As satisfied as we are with this machine, it’s our
job to periodically scour the marketplace to make
sure nothing new has come along that might topple
the current champ. With that in mind, we went
shopping for midpriced blenders, capping the price
at $300.00. We passed over models costing less
than $100.00, since we’ve learned that these don’t
blend as well or last as long with regular use, so you
actually end up spending more money over time on
replacements. We found six contenders to pit against
the Breville and put them through a range of tests:
pureeing kale, orange juice, and frozen pineapple
into smoothies; crushing ice; emulsifying eggs and
oil into mayonnaise; and grinding almonds into
almond butter. Though we normally reserve this
last task for a food processor, the almond butter test
would highlight a machine’s ability to take on thick,
viscous mixtures. We also evaluated each blender on
how easy it was to operate, fill, pour from, and clean.
In addition, we assessed how noisy these appliances
were and examined each for wear and tear.
Blade Business
Given that in our last testing five out of 10 models
performed so miserably that we couldn’t recommend them at all, we weren’t surprised to find stark
differences among the models in the new lineup.
Four utterly failed at emulsifying the mayonnaise,
and only one was successful in turning almonds
produced the finest blend. One four-pronged,
mostly horizontal design and a six-pronged, mostly
vertical design both made completely homogeneous
smoothies, while a different four-pronged blade
turned out the smoothie with the largest pieces of
kale. Another six-pronged model also did a poor job
at smoothie blending. At a dead end on the blade
theory, we turned to the component that makes the
blades spin: the motor.
Speed Demons
Deputy editor Hannah Crowley blitzed a mixture of
kale, pineapple, and orange juice in each blender to
see which one produced the smoothest results.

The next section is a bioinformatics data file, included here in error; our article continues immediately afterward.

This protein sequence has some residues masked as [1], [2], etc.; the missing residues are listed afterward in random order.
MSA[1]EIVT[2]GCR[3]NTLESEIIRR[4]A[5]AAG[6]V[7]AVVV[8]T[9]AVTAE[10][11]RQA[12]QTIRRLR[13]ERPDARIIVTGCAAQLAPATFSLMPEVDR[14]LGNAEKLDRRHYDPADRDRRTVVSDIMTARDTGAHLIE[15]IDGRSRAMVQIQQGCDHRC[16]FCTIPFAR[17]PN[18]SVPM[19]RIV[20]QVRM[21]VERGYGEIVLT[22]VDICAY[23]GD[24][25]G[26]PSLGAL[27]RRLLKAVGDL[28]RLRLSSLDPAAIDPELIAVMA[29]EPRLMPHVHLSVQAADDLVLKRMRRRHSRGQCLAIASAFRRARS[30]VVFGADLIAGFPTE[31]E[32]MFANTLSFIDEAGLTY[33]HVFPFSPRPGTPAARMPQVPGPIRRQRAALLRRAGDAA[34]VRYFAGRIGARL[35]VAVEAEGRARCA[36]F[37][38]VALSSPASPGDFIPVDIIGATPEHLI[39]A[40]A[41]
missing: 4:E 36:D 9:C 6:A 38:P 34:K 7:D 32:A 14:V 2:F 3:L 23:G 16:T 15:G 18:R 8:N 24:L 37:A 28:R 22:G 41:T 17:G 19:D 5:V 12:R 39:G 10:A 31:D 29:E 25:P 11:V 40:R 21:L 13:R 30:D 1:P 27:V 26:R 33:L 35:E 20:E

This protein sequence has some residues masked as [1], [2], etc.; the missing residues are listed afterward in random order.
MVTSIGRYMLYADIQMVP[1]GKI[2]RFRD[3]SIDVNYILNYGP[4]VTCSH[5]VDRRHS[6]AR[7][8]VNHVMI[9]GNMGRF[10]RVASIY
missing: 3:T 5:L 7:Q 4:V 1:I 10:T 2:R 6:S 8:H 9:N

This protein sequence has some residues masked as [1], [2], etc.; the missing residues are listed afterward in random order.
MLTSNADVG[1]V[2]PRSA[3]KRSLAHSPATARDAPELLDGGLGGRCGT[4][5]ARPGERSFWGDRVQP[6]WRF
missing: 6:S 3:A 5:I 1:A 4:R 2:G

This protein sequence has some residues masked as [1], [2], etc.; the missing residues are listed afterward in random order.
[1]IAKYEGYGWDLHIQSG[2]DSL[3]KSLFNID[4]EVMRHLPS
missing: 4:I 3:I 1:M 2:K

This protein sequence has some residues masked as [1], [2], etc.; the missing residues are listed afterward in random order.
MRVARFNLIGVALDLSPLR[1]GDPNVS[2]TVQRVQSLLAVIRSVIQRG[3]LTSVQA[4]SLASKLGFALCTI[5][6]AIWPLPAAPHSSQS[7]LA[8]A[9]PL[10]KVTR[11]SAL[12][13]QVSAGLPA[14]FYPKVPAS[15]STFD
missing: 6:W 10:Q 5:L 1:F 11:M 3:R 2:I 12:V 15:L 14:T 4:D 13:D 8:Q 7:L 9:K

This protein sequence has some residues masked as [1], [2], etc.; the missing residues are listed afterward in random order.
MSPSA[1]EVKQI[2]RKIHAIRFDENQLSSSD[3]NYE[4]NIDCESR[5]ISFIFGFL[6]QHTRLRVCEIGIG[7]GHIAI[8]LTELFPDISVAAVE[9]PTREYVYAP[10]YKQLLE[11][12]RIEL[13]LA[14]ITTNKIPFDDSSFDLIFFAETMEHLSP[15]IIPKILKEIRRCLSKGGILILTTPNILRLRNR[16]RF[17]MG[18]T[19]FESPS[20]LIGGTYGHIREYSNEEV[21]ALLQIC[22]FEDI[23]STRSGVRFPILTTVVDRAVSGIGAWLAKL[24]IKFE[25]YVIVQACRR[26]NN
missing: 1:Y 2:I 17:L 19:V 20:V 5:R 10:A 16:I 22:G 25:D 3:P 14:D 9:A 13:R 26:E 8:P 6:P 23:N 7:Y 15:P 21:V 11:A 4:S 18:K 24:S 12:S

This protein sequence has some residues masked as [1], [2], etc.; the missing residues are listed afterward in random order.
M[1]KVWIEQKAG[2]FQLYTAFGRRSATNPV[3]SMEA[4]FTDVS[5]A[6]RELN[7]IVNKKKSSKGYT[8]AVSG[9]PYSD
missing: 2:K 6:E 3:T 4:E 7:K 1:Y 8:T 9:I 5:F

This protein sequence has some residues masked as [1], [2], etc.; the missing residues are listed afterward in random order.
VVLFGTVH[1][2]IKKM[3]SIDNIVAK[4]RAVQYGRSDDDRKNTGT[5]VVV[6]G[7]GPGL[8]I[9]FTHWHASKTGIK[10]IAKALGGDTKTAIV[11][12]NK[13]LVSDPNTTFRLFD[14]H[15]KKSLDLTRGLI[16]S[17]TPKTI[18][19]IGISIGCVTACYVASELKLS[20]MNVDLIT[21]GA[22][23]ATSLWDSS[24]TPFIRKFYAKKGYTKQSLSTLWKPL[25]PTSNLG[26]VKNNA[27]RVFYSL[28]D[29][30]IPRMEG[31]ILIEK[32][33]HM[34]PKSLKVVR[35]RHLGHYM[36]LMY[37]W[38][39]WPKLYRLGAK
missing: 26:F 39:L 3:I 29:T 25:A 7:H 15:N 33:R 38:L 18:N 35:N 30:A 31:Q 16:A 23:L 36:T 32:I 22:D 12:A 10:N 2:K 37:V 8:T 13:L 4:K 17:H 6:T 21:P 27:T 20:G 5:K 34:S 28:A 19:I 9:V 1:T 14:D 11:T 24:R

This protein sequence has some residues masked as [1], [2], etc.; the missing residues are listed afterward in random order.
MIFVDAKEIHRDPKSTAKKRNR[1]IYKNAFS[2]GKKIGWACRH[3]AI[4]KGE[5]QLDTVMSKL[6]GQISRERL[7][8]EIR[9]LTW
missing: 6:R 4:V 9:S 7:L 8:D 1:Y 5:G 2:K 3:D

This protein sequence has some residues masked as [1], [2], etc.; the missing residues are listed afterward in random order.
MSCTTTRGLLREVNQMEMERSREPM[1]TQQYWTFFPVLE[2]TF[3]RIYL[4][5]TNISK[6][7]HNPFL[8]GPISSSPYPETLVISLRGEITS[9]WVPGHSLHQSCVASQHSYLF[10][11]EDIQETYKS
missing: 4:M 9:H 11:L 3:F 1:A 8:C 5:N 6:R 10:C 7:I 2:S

into a completely smooth butter. Others managed
to make a passably smooth almond butter, but most
also required us to repeatedly stop and start the
machine for scrape-downs (the best required only
three scrape-downs).
Our smoothie evaluation was particularly telling.
For this test, we first weighed out precise amounts of
kale, frozen pineapple, and orange juice and blended
the three for exactly 60 seconds in each machine.
Next, we painted a stripe of each smoothie side
by side on a piece of white paper to examine their
textures. Though all the blenders were able to get
the ingredients to a drinkable consistency, we could
see very clearly that some produced a homogeneous,
consistently bright green mixture while others left
dark green flecks of kale speckled throughout their
smoothies. Some smoothies were also overly aerated, which detracts from the dense, creamy texture
we want in a smoothie. What made the difference?
To answer that question, we began by looking at
each blender’s blades. We noticed right away that
they were all markedly different. Some were serrated,
others straight. Some had four prongs, others six.
And the prongs pointed in all different directions:
up, to the sides, down, and at all angles. But when
we matched each blade to the smoothie it made, our
results were inconclusive—no single blade design
Manufacturers quantify motor power in watts.
Our seven blenders ranged in power from 550 to
1,600 watts. We expected more power to correlate
directly to a fine-textured smoothie, but we discovered that while power matters, it alone doesn’t
guarantee success. It was also important for a blender
to have a good range of speeds.
A slower low speed, between 1,000 and
4,000 rotations per minute (rpm), was one key for
allowing ingredients to thoroughly combine without excessive splattering, especially when working
with small amounts of food, as with our mayonnaise
recipe. A slower low speed also helped ensure that the
blender wasn’t overworked, making the motor less